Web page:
Trump Cronies Rewarded as House GOP 'Dirty Trick' Bolsters Big Oil

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Trump Cronies Rewarded as House GOP 'Dirty Trick' Bolsters Big Oil

Fossil fuel industry hits paydirt as congress approves measure that gives "away a taxpayer-owned resource for free"

A methane flare at Pawnee National Grasslands. (Photo: WildEarth Guardians/flickr/cc)

The U.S. House of Representatives on Friday voted to repeal a rule curbing methane emissions on public lands, delivering a win, say environmental groups, to big oil and cronies of President Donald Trump.

The Bureau of Land Management (BLM) regulation, finalized under the Obama administration in November, limited methane venting, flaring, and leaks from fossil fuel production on federal and tribal lands, thereby aiming to "avoid wasting up to 41 billion cubic feet (bcf) of natural gas per year," as Reuters wrote at the time. The Associated Press adds Friday: "A government report said about 40 percent of gas being flared or vented could be captured economically and sold."

Lukas Ross, climate and energy campaigner at Friends of the Earth (FOE), calls this "royalty-free" release of natural gas "one of the most over-looked fossil fuel subsidies on the books."

To axe the regulation, Republicans used the Congressional Review Act (CRA), which, according to Jeremy Martin, senior scientist with the Union of Concerned Scientists, "is a dirty trick that Congress can use to do the oil industry's bidding." Martin explains that it

allows Congress, with a simple majority, to completely revoke any rules made in the last 6 months of the Obama administration. It is a blunt tool that would revoke regulations that went through extensive stakeholder review, used evidence-based science, had public notice and comment, and took a few years on average to be finalized.

In addition, it stipulates that any rule that is similar to the rule can NEVER be done again, unless Congress gives explicit permission—thus salting the earth.

While Rep. Doug Lamborn (R-Colo.) declared the methane rule a "needless burden on American families," FOE's Ross points out that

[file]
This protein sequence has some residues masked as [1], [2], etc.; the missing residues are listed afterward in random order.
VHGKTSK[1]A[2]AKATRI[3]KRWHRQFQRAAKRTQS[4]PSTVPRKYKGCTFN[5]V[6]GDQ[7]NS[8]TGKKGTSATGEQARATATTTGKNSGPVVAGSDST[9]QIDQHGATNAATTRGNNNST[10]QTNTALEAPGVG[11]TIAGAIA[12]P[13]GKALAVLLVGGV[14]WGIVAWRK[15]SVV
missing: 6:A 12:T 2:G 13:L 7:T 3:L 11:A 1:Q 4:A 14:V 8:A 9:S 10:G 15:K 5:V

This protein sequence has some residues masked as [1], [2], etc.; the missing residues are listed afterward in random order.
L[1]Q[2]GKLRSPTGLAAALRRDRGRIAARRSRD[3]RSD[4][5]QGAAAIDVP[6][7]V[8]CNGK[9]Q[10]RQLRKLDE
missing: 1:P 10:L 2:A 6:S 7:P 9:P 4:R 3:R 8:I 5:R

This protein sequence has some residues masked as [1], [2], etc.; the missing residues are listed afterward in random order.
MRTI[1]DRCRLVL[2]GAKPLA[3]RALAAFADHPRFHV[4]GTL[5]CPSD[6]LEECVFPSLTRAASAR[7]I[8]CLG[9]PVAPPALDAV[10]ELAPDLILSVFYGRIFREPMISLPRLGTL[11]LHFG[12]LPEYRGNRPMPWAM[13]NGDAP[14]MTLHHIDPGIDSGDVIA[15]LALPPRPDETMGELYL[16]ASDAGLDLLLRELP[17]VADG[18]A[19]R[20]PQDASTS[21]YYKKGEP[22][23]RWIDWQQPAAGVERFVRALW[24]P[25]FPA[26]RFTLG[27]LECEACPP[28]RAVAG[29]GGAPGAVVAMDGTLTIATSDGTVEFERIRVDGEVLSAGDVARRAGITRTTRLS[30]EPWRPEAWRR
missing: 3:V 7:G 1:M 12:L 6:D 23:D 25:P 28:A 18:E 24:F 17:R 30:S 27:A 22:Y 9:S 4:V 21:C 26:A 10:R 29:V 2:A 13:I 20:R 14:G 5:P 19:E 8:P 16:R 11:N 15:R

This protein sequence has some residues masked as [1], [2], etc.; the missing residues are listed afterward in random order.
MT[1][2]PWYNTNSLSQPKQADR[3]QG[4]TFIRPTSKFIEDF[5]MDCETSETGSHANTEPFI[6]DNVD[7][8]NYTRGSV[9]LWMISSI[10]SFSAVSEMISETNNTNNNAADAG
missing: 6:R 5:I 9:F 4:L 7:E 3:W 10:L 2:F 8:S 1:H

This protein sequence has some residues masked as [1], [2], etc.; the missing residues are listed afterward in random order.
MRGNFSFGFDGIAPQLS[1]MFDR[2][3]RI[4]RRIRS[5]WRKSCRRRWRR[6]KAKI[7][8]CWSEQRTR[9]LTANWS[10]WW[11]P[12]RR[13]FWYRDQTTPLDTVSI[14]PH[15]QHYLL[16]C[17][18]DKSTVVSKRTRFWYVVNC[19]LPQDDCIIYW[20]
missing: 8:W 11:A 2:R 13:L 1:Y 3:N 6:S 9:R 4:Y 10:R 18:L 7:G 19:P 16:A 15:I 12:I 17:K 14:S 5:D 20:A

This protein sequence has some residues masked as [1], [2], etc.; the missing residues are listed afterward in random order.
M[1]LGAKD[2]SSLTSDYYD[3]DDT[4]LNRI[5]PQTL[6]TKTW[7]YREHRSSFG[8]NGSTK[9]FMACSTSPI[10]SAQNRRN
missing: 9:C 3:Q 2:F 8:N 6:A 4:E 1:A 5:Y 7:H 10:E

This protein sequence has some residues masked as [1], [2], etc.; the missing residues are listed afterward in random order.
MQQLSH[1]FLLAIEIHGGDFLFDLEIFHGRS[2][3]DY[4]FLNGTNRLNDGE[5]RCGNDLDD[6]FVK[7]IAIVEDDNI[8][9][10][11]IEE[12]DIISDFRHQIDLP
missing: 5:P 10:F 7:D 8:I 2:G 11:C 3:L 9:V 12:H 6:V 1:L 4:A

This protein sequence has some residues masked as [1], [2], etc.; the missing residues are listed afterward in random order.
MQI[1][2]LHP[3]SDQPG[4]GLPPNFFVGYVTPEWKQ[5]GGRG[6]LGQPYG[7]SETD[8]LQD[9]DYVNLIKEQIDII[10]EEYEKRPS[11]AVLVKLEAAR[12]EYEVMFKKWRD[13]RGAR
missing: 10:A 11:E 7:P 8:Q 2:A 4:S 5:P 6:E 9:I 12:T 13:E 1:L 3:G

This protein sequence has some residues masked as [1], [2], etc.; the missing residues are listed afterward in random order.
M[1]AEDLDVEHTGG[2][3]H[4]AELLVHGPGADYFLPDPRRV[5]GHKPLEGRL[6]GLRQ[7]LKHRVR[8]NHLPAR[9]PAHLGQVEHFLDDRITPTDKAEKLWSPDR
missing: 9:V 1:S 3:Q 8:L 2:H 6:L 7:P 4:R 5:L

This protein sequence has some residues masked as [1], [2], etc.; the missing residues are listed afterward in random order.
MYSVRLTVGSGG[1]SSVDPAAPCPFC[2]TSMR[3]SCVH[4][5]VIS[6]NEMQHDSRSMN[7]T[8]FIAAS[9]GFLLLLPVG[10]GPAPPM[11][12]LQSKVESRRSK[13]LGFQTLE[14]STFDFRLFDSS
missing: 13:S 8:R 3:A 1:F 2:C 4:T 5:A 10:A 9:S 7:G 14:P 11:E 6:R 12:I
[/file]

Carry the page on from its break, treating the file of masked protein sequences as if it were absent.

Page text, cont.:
[f]laring produces climate-warming CO₂, as well as co-pollutants like soot and black carbon, while venting sends the super-potent greenhouse gas methane directly into the atmosphere, where it inflicts 86 times the global warming potential of CO₂ over a 20-year time span.



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On top of that, says Josh Mantell, energy campaign manager with The Wilderness Society: "If left alone to do its job, [the methane rule] will return over $800 million in royalties to American taxpayers over the next decade."

Yet, says Ross, with the rule strike-down, "They are giving away a taxpayer-owned resource for free."

So who exactly would benefit from its repeal? FOE sought the answer to that question, filing in 2015 a freedom of information (FOIA) request with the Office of Natural Resources Revenue (ONRR). The agency provided data, which, Ross writes, shows

total volumes for gas flared, vented, and beneficially used on public lands for the decade from 2004 to 2014. If the new rule is partly designed to capture royalties from losses like these, then these numbers are the best and only picture of who stands to gain from its repeal, and by how much.

Among the highlights, as noted by FOE:

  • ExxonMobil and its subsidiary XTO received over 40 million mcfs [million cubic fee] of free natural gas throughout the dataset, totaling over 38 million mcfs of onsite use and 2.5 million mcfs of flaring. The estimated market value for the lost gas is over $203 million and the flaring alone is the climate change equivalent to burning over 330,000 barrels of oil.
  • Incoming EPA Administrator Scott Pruitt is so friendly with fracking giant Devon Energy that he copy-and-pasted a complaint they wrote to the EPA onto his letterhead as Oklahoma Attorney General. The company received 17 million mcfs of natural gas throughout the dataset, totaling 14.45 million mcfs of onsite use and 2.8 million mcfs of flaring. The total value of lost gas is estimated at over $83 million.
  • Encana Energy is a client of Michael Catanzaro, a Koch-connected lobbyist who helped manage Trump's energy transition. The company received 20.1 million mcfs of natural gas throughout the dataset totaling an estimated market value of over $102 million. This includes over 137,000 mcfs of venting and 1.1 million mcfs of flaring—the climate change equivalent to burning nearly 70 million pounds of coal.

"If Congress and the GOP vote to stop this common sense regulation, some of the clearest winners will be the Big Oil cronies closest to Trump," says Ross.

Mantell adds: "Today's vote in the House to repeal BLM's wasted gas rule was a win for the American Petroleum Institute, the Koch Brothers, and oil and gas CEOs, but it was a loss for the American people."

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